A generic methodology for determination of drag coefficient of an aerostat envelope using CFD
AIAA 5th ATIO and16th Lighter-Than-Air Sys Tech. and Balloon Systems Conferences
Aerostat envelopes are generally bodies of revolution with length to diameter ratio ranging from 3 to 5. Drag coefficient for this class of bodies can be obtained using empirical formulae or co-relations based on experimental studies. However such formulae are valid for specific class of envelope shapes only and result in errors of around 30% compared to the values determined by numerical methods. The motivation for the present study arose from the need for a simple but generic methodology to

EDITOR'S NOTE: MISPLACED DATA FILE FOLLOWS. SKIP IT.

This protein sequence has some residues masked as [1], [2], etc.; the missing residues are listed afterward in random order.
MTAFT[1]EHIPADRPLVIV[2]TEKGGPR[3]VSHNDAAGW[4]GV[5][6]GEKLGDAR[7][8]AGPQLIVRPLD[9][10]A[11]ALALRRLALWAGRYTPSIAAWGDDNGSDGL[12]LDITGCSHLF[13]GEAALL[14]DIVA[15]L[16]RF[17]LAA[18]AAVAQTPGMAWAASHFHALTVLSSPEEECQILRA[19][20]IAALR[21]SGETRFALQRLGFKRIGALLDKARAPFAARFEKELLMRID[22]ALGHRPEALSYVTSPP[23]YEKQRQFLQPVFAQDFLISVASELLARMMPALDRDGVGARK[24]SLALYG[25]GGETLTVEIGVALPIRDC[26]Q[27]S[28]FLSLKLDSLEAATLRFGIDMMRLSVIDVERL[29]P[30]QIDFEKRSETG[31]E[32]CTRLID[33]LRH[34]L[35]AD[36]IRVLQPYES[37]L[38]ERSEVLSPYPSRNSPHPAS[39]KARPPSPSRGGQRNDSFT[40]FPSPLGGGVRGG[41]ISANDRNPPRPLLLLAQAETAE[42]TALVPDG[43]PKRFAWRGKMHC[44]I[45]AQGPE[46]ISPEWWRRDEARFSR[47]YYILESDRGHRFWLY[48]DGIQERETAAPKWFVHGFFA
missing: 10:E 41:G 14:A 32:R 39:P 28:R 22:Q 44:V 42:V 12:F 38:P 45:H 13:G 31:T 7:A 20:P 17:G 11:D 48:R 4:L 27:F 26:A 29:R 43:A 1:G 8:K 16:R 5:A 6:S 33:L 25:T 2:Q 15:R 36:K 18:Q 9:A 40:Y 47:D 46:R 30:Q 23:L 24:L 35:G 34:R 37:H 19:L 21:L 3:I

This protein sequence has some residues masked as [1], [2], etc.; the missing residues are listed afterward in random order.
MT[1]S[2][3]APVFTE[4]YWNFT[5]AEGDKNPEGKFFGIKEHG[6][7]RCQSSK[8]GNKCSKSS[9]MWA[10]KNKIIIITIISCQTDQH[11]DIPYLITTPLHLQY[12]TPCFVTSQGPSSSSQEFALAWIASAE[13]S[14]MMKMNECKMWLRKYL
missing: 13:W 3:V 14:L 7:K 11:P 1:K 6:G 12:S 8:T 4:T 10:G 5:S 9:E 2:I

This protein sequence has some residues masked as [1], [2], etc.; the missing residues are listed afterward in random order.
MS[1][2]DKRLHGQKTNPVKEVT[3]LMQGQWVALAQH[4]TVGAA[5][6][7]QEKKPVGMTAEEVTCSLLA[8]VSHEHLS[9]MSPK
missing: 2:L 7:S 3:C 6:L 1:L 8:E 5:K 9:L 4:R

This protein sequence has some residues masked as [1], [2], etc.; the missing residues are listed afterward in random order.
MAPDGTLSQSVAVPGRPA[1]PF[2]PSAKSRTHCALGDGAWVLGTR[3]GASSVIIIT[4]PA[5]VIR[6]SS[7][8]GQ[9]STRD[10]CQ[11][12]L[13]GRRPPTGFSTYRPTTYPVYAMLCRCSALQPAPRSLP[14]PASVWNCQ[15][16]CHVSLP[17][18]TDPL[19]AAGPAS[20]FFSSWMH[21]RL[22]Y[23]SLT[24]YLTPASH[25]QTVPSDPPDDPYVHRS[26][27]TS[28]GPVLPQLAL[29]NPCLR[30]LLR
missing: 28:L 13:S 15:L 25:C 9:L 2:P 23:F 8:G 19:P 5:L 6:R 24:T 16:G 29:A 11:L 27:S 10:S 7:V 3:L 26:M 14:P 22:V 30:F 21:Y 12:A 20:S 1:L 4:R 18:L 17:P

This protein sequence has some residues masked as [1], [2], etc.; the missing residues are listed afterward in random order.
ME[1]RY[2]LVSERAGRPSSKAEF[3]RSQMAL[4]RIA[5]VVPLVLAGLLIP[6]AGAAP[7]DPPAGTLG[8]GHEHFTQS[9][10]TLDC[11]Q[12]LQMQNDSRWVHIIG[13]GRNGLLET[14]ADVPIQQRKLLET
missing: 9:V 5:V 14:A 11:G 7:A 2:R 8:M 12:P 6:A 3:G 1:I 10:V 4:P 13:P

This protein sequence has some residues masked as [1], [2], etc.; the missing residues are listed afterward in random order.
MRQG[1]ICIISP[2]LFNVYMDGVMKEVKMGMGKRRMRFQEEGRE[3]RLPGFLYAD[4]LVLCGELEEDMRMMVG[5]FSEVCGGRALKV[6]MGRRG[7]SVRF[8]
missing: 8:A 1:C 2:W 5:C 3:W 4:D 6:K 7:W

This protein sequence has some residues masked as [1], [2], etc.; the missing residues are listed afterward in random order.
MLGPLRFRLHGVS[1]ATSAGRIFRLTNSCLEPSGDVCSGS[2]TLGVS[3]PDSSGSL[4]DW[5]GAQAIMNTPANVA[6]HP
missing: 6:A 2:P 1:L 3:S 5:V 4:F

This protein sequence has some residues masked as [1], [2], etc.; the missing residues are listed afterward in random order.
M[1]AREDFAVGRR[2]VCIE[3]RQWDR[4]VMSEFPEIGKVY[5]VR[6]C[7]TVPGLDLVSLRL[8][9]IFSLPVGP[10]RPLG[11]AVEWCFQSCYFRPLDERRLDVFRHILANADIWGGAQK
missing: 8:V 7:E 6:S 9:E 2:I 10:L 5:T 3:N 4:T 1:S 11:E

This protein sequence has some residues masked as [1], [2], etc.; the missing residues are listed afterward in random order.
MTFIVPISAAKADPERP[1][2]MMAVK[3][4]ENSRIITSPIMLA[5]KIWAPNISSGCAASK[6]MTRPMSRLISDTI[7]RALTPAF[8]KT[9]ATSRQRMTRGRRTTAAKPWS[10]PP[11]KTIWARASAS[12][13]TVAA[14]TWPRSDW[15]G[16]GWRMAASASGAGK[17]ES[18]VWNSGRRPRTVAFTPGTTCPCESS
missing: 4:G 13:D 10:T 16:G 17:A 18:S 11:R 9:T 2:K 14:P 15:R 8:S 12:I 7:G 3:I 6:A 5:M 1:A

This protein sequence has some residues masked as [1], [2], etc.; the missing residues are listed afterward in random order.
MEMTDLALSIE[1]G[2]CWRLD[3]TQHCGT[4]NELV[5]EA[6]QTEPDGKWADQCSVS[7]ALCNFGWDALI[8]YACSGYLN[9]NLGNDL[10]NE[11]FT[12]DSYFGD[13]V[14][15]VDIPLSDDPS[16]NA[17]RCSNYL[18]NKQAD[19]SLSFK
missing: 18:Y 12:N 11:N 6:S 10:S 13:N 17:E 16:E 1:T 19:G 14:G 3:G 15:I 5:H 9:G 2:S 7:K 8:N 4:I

... timate coefficient of drag as a function of envelope geometry, thus eliminating the need for running numerically expensive CFD codes each time the shape is altered during an optimisation exercise. In a previous study, the envelop shape was parameterized in terms of six geometric coefficients, and a shape generation algorithm was developed to generate various possible shapes satisfying manufacturing and few geometric design constraints. An empirical co-relation for envelope drag coefficient was developed, but it was not amenable to coupling with an MDO process, since it required detailed geometric data about the envelope shape, especially the coordinates of several points at the nose and trailing edge, and the grid density in these regions. In the present study, around 600 feasible shapes satisfying the user-specified volume and length constraints were generated using the shape generation algorithm. The flow patterns over these shapes were studied using FLUENT TM CFD Package and a better corelation was obtained by fitting a quadratic response surface using Design-Expert TM package. The current methodology uses only the values of six design variables to determine the drag coefficient, thus making it easy to integrate with a multi-disciplinary optimization algorithm for determining optimum envelope shape. Nomenclature 2 ρ a = Density of air, m 3 /kg ρ he = Density of helium, m 3 /kg σ max = Maximum hoop stress per unit thickness, N/m RSM = Response Surface Methodology I.